German Riesling Wines

Hello again fellow wine drinkers. Now that the summer heat is behind us and we have our mild winter weather, we can breathe a little easier, relax a little longer and give thanks for the family and friends we share during the holiday season. I can think of no better way to do that than with a nice bottle of wine to make the spirits bright!

This month, I would like to share with you a bit of my personal history. Growing up in Northern New Jersey, I was blessed with a good sense of community and family. One particular neighbor was an executive with Mercedes Benz of North America. My father and Joe hit it off early, and many a Sunday morning was spent in the back yard with a bunch of old German men laughing, drinking beer and wine and eating wonderful breads and meats, all while solving the world’s problems in only 3 hours. My father would let me sneak some wine, and I realized very quickly that wine was a very communal beverage.

Today I would like to share some history of those very same German wines that I had in my youth and still enjoy today. Germany is the 8th largest wine producing country and not quite as well known for its wine as France, Italy or Spain. But it has one significant feature that those other countries cannot deny and that is once again a geographical situation. You see, Germany is further North than most other wine producing regions of Europe. This creates the much cooler nights along the Rhine River to create a much more acidic grape which is paramount to the flavor characteristics of German wine. White wine is the predominant wine, however there are a few Spätburgunder or, as we know them, Pinot Noir wines produced as well.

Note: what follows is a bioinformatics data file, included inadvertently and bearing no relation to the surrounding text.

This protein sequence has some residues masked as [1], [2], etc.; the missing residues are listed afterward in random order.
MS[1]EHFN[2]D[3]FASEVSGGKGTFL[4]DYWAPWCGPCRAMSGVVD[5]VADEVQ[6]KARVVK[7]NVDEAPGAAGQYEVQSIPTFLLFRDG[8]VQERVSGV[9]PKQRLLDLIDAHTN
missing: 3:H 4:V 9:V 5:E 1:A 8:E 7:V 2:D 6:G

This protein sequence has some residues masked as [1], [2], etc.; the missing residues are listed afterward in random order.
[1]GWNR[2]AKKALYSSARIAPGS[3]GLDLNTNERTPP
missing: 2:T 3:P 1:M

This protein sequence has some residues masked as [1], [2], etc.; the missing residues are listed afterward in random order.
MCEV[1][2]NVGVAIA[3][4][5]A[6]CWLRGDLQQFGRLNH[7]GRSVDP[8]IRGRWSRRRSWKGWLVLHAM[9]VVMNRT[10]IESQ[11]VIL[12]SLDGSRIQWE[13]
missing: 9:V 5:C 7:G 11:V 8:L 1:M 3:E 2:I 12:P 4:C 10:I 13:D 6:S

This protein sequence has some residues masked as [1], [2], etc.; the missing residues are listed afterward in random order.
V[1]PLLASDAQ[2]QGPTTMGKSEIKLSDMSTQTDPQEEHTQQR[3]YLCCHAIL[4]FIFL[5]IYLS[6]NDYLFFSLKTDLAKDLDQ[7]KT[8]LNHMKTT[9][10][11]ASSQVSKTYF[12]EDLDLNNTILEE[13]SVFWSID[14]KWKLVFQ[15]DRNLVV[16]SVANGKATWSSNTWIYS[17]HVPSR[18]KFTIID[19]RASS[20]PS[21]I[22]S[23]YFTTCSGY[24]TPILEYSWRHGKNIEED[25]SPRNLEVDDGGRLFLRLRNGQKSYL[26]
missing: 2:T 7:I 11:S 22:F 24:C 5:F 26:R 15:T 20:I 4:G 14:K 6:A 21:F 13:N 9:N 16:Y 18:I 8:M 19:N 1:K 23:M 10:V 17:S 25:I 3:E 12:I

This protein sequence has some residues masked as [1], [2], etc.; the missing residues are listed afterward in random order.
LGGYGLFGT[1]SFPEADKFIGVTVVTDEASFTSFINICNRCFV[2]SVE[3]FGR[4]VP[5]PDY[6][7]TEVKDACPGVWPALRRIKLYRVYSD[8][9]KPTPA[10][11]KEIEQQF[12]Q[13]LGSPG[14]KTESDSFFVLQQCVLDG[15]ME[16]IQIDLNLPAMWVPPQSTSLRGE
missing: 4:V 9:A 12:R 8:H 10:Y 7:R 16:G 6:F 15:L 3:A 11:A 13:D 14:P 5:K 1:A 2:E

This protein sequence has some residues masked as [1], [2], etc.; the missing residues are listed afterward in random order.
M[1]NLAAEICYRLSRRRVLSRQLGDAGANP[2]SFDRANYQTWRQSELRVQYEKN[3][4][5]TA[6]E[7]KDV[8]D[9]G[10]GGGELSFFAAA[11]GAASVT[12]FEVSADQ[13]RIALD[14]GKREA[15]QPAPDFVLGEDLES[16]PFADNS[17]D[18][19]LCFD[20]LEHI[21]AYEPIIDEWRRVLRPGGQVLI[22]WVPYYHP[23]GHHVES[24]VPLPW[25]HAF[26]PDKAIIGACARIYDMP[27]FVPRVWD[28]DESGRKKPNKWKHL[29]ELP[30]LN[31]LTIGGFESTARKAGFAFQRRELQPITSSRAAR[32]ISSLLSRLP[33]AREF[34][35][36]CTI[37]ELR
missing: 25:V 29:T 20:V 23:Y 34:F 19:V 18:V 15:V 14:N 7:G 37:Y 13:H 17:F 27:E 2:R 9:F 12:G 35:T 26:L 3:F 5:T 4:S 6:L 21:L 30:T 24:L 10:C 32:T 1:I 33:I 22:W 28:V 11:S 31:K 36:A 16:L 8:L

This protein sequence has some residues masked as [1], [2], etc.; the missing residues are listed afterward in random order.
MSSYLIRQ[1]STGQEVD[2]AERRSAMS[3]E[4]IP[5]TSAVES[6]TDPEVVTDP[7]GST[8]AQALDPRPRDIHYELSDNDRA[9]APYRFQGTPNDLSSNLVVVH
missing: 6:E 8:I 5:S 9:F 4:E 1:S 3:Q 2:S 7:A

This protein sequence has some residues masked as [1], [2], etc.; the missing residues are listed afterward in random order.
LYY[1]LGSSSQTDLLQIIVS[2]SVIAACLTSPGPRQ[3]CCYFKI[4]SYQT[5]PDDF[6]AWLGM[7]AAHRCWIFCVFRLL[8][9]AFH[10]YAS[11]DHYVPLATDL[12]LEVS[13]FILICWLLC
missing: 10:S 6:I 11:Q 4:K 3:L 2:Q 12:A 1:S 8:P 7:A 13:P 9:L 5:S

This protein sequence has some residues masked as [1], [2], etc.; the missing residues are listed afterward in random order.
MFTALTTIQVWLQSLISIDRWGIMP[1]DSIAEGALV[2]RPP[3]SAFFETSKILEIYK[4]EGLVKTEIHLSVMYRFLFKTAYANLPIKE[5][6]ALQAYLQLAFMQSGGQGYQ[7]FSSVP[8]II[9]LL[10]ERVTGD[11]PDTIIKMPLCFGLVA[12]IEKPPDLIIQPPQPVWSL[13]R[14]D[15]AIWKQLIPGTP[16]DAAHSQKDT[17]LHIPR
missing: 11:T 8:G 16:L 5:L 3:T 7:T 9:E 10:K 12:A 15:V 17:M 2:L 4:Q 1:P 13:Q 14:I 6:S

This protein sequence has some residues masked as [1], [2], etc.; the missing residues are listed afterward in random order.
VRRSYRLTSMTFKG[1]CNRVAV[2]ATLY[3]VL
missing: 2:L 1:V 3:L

The most popular of the white wines in Germany is the Riesling. Riesling is a sweet yet drier wine than you would expect, but its higher acidity level gives it a crisp feel, with the aroma and flavors of apples and sometimes peaches. Because of its acidity, it will pair quite well with foods that are high in salt content. Some say that it pairs well with Asian foods and even French fries! I would like to meet the person who first tried that combination.

I tend to steer customers towards the Riesling if they are looking for the Zinfandel just because I think it is a much better choice as it has the ability to blend better with the Italian food we serve. Just don’t tell my wife that I think she uses too much salt! Kidding of course, but still it is one German wine easily paired with our meatballs or our wood fired duck that doesn’t have that sweet linger that seems to never go away like the Zin does.

So, next time you drive to your local wine shop, please ask the shop keeper about some of the white German wines they carry and which ones they would recommend. Perhaps on your way home, swing into McDonalds and ask for a large fry, extra salt, and let me know how it was!

Take care and, as always, old friends and old wine always improve with age.


Chris Bacus, co-owner of Ciao